Former NSW Independent Commission Against Corruption commissioner David Ipp, in his response to the review of that agency by its independent inspector, knows of no one whose reputation has been undeservedly trashed by the commission. Not one single person.
He refers to several people, including former State Emergency Service commissioner Murray Kear, whose reputations were trashed by ICAC.
But he impliedly considers that the reputation of Kear deserved to be trashed.
The true story is that ICAC had found Kear had engaged in corrupt conduct by dismissing his deputy substantially in reprisal for making complaints about another deputy.
ICAC then prosecuted Kear criminally for the dismissal. But the criminal prosecution was thrown out, with the court finding that Kear had proved that he did not dismiss the deputy for that reason.
The court went on to find that ICAC’s investigation was unreasonable and improper, and that the proceedings were instituted without reasonable cause.
The court found that ICAC also failed to provide all the relevant interviews to the crown and in effect cherry-picked the crown’s brief. The court awarded costs to Kear.
All of these matters are on public record and were the subject of the Rule of Law Institute’s detailed submission on the inspector’s review. But Ipp failed to mention any of them.
Instead, it appears he impliedly considers that Kear deserved to have his reputation trashed because he alleges that Kear failed to disclose or explain two things: first, why his dismissed deputy was paid damages for wrongful dismissal; and, second, a report of the Public Service Commissioner following which Kear resigned.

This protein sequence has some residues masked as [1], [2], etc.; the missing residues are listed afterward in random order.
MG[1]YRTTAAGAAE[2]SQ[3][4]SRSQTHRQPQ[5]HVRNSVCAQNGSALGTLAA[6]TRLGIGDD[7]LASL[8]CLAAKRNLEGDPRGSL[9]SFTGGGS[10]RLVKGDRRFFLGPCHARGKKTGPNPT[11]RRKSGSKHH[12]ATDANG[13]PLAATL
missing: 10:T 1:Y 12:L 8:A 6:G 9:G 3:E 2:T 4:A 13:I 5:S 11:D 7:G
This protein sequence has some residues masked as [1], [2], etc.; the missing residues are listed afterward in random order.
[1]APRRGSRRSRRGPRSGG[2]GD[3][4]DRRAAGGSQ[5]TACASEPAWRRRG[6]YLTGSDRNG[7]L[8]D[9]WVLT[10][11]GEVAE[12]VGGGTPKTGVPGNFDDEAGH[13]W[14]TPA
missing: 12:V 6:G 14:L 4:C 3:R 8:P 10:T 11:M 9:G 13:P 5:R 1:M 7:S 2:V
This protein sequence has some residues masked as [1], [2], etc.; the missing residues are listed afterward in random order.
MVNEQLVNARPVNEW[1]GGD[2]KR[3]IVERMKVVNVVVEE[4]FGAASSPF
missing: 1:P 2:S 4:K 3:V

But the settlement by the government of the claims of the dismissed deputy were well known to ICAC at the time and well known before the public examination by ICAC, which was conducted by Ipp as the commissioner.
In addition, the resignation of Kear resulted from the ICAC report into him, not from any report of the Public Services Commission, as was well known to ICAC.
Ipp is a barrister, a QC, a former judge and a former ICAC commissioner who was in charge of the public examination of Kear. One might expect him not to impliedly assert without good grounds and in a balanced manner that a person’s reputation was deservedly trashed by ICAC.
But he has done this on grounds that are faulty and that do not have regard to the failures of ICAC.
It appears that ICAC not only is incapable of apologising when it gets it wrong but continues to smear an innocent person.
Ipp presumably typifies the thinking of ICAC and illustrates the culture and why it is in desperate need of reform.